As anticipated in the wake of recent bank failures, the FRB has proposed a significant revision to the current rules calculating systemic-risk scores that lead to GSIB designation.  These indicators are used not only for GSIB designation or a higher surcharge, but also for categorizing U.S. and foreign banks for other purposes and thus would also bring some banking organizations into categories subject to very strict prudential standards.  The Board estimates that the overall impact of the changes to the surcharge and risk-scoring methodology are small and, regardless, warranted to enhance systemic resilience and consistency.  It also estimates that the interaction of this new approach with certain liquidity and TLAC standards is generally minimal.  However, the Fed has not assessed the relationship of scoring revisions to one way to calculate the GSIB charges, nor does the Board assess the cumulative impact of all of the changes proposed here in concert with its sweeping revisions to U.S. capital rules for all banking organizations with assets over $100 billion.  It is also unclear how these changes in concert with all the others interact with the stress capital buffer applicable to large U.S.-domiciled banking organizations.  Despite the Fed’s conclusions, it seems likely that the total impact will be considerable in light of methodological problems in this proposal as well as those FedFin identified with the impact analysis for the capital rewrite.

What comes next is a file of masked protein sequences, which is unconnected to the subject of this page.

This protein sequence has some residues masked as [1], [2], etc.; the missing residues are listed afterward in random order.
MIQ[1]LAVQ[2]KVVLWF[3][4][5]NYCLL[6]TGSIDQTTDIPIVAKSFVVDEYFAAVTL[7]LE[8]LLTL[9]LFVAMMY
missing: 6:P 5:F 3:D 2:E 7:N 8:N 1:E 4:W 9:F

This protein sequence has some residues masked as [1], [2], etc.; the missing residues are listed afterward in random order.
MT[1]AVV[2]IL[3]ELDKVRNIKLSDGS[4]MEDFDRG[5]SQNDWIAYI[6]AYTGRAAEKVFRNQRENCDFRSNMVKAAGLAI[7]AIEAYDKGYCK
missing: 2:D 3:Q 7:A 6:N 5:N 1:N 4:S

GSIB22.pdf

14 08, 2023

DAILY081423

2023-08-14T16:36:42-04:00August 14th, 2023|2- Daily Briefing|

FDIC Finds Banks Well-Capitalized, Resilient

Today’s FDIC 2023 Risk Review concludes that banks were well capitalized as of Q1 2023 and have demonstrated resilience through weaker economic conditions, rising interest rates, high inflation, and this year’s financial turmoil even though industry performance moderated from 2022.  Key risks on which the FDIC will focus include liquidity risks as well as the effects of bank failures on overall banking conditions and stability.

FDIC Plans Major Resolution, Insurance Rewrite

As anticipated, FDIC Chair Gruenberg’s speech today confirms that his agency and the Fed will soon propose a TLAC framework for regional banks akin to the long-term debt TLAC standards imposed on GSIBs (see FSM Report RESOLVE48).  Mr. Gruenberg also indicated that the FDIC will soon propose a new version of its 2011 IDI resolution rules (see FSM Report LIVINGWILL8).

Daily081423.pdf

Go to Top